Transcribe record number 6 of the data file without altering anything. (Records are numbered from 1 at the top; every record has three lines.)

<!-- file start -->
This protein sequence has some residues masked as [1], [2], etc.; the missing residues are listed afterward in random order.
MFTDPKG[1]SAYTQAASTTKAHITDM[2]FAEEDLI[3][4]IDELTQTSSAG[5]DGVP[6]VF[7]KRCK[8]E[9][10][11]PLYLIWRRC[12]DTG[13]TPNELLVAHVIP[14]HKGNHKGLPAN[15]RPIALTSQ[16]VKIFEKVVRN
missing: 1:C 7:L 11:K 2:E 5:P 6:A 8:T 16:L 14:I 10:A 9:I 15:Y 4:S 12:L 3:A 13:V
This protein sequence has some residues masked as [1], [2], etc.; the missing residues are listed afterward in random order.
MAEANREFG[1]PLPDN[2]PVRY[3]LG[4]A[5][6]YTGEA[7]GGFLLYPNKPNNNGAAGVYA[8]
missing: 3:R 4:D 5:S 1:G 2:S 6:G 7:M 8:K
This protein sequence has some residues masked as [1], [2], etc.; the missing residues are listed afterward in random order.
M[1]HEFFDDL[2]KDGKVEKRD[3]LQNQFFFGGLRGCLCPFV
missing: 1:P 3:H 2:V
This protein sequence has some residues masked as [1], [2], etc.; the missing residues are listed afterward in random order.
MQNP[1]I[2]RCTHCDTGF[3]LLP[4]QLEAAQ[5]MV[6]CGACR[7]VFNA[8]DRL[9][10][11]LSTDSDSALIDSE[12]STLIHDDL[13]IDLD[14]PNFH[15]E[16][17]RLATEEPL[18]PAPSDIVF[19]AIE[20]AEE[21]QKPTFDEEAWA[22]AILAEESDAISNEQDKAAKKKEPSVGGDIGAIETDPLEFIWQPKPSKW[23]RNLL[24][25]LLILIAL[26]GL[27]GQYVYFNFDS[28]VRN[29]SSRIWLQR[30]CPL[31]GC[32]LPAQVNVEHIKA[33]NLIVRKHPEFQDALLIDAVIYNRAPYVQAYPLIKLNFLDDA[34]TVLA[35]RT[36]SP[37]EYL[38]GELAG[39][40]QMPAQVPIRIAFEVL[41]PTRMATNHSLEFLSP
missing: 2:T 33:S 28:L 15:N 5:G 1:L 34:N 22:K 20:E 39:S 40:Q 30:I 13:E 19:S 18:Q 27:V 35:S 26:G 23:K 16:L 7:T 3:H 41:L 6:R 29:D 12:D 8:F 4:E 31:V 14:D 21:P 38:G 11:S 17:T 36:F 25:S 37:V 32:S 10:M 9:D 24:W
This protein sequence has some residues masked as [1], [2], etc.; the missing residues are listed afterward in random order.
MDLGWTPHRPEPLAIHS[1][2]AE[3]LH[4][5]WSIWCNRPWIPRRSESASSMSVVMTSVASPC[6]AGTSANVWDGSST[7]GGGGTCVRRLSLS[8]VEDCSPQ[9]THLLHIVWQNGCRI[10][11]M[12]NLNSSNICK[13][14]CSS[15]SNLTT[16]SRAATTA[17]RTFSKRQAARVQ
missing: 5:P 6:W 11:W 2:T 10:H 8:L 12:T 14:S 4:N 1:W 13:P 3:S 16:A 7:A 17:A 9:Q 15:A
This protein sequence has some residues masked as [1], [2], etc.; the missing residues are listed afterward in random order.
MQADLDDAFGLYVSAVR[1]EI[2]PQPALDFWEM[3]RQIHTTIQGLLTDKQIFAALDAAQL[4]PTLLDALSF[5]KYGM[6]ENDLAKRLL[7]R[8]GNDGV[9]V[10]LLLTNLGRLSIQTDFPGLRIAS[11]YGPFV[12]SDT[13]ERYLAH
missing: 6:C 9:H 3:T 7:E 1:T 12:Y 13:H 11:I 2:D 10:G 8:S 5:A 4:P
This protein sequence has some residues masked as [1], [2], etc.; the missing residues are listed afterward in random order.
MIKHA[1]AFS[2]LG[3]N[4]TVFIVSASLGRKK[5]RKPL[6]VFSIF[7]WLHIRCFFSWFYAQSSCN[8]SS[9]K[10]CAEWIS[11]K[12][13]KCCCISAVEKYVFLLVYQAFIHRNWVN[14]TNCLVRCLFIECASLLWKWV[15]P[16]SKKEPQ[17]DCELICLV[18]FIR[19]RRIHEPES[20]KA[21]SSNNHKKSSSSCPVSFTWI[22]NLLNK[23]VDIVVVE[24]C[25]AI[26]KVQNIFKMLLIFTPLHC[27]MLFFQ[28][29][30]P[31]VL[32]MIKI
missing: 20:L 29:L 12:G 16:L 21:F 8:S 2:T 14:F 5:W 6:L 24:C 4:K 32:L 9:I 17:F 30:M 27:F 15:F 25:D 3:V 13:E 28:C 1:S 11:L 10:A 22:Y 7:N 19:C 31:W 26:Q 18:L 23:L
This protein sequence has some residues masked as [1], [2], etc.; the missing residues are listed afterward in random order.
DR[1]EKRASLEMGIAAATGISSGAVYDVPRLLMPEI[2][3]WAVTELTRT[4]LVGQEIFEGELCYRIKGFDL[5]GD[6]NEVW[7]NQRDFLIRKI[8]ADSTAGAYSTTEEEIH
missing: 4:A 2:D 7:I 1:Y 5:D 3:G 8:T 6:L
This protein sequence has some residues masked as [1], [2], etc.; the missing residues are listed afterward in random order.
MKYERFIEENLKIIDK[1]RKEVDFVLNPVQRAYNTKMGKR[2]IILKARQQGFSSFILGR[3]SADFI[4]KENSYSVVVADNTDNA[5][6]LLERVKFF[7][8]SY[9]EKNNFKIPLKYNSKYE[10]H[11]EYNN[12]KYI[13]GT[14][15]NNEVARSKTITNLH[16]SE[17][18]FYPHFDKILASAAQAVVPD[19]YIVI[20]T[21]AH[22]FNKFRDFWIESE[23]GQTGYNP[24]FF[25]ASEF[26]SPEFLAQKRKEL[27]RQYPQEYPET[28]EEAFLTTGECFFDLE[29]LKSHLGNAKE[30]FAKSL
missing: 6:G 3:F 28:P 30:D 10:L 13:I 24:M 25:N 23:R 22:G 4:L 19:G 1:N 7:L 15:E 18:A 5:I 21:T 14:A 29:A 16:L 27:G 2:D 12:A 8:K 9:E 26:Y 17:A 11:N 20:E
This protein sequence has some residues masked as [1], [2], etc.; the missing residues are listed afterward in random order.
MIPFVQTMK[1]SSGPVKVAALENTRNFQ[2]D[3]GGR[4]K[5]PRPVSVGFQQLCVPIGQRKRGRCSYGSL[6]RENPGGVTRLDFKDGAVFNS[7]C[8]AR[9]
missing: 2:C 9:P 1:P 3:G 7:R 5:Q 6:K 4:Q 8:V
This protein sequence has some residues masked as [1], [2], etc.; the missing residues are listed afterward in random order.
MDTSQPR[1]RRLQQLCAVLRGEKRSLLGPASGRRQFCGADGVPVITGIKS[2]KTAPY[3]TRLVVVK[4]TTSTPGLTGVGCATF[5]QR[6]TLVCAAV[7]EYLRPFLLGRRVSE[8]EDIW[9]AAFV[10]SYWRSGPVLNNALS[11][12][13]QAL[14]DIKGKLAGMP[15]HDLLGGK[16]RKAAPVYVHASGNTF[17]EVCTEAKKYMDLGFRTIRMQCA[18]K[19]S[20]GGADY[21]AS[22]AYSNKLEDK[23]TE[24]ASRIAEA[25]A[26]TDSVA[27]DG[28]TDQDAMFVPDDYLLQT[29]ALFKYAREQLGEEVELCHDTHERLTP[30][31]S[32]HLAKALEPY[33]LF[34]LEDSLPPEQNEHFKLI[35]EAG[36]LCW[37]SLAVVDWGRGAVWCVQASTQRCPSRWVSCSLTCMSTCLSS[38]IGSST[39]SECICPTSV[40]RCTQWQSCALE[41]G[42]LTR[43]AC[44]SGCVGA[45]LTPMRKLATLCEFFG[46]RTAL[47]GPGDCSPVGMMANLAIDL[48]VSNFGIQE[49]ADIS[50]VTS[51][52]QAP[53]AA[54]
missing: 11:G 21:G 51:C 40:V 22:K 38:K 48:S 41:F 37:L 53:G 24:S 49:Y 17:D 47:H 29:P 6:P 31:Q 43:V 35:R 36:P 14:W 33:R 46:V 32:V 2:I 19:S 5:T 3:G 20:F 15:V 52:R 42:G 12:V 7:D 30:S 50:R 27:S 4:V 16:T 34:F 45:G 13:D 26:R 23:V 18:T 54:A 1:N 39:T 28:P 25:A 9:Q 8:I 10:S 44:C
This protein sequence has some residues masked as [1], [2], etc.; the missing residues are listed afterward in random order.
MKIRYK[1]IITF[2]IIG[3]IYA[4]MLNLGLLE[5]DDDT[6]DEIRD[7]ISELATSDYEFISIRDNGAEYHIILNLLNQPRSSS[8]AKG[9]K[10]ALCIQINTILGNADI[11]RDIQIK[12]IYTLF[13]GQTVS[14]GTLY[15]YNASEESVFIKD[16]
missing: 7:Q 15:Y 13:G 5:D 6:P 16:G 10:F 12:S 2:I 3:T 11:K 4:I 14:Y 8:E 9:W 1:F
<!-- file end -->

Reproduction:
This protein sequence has some residues masked as [1], [2], etc.; the missing residues are listed afterward in random order.
MQADLDDAFGLYVSAVR[1]EI[2]PQPALDFWEM[3]RQIHTTIQGLLTDKQIFAALDAAQL[4]PTLLDALSF[5]KYGM[6]ENDLAKRLL[7]R[8]GNDGV[9]V[10]LLLTNLGRLSIQTDFPGLRIAS[11]YGPFV[12]SDT[13]ERYLAH
missing: 6:C 9:H 3:T 7:E 1:T 12:Y 13:H 11:I 2:D 10:G 8:S 5:A 4:P